Inside: 5 ways to declutter your mind with intention, for a more minimalist lifestyle
Cluttered home and cluttered mind go hand in hand. Hanging onto material things that do nothing for you often means you’re also hanging onto emotions and assumptions that are similarly useless to you.
The first step in a minimalist journey is typically decluttering of the physical space. It makes you feel good because you can see the difference quickly.
It also helps you make a bit of extra mental space to process and let go of any old grievances, negative feelings, and worries.
The second step is decluttering your mind. Today, let’s talk about five powerful ways to do that.
Meditation isn’t all woo-woo, New Age craziness. You don’t need to sit on a cushion with one candle lighting your darkened room.
You can benefit from very simple meditation techniques, like focusing on your breathing. Try it now:
Close your eyes and concentrate on breathing in and breathing out.
Let your mind slow down a little. You’re not forcing anything, only observing how your body takes in a breath and then lets it out.
If your mind starts wandering, gently refocus it back on your breathing. In and out, some breaths deeper, others shallower…
This is an excellent technique to use when you’re feeling wound up. Focusing on your breathing helps your mind calm down.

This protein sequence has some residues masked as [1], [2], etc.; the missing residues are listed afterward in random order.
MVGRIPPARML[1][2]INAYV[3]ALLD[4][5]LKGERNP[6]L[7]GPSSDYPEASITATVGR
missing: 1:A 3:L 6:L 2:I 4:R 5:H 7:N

You can add affirmations here. For example, if you’re having one of those days when nothing is going your way, try saying this to yourself:
“I am calm. I appreciate the obstacles in my way because they make me slow down and consider if this is the right path for me. I use this time to find a better way.”
Write everything down
Some people call this a brain dump, others call it journaling, or even a to-do list. Whatever you call it, write down what’s on your mind.
Write down your worries, all the things you need to do tomorrow or in the coming weeks, all the things you’d like to say to people but can’t.
It helps tremendously to not have all this stuff floating in your mind day in, day out. Sometimes writing it out is all you need – that usually goes for the journaling bits where you just need to get stuff off your chest.
It’s much easier to keep your mind clutter-free when you’re not carrying in your head a laundry list of tasks, appointments, due dates, and worries.
Daily to-do list
Once your to-do list is on paper, start prioritizing the tasks and decide how you’re going to tackle them.
I like to use Trello for this, but the system also works on paper. As I think of things to do, they go on the Incoming list. That’s my running list for everything.
Here’s a screenshot of my Daily System board:
Every morning, I move the tasks around. The ones I need to do today go on the Today list and I check them off as I get them done.
Today and tomorrow are pretty self-explanatory. Then I have a list for This week where I put tasks that need to be done this week, but either they’re not important enough to do today, or something else needs to happen first before they become relevant.
The next list is for Later. These are things that are important but not yet urgent. In January, taxes might go in this list – until all the tax documents come in.
Once all the tax documents are in my hands, I wait for a week when I have an uninterrupted afternoon and move the task there.
In Trello, you can assign due dates to tasks and have them move automatically. I prefer to do it manually. And I don’t work on deadlines, but that’s a story for another day.
Focus on the present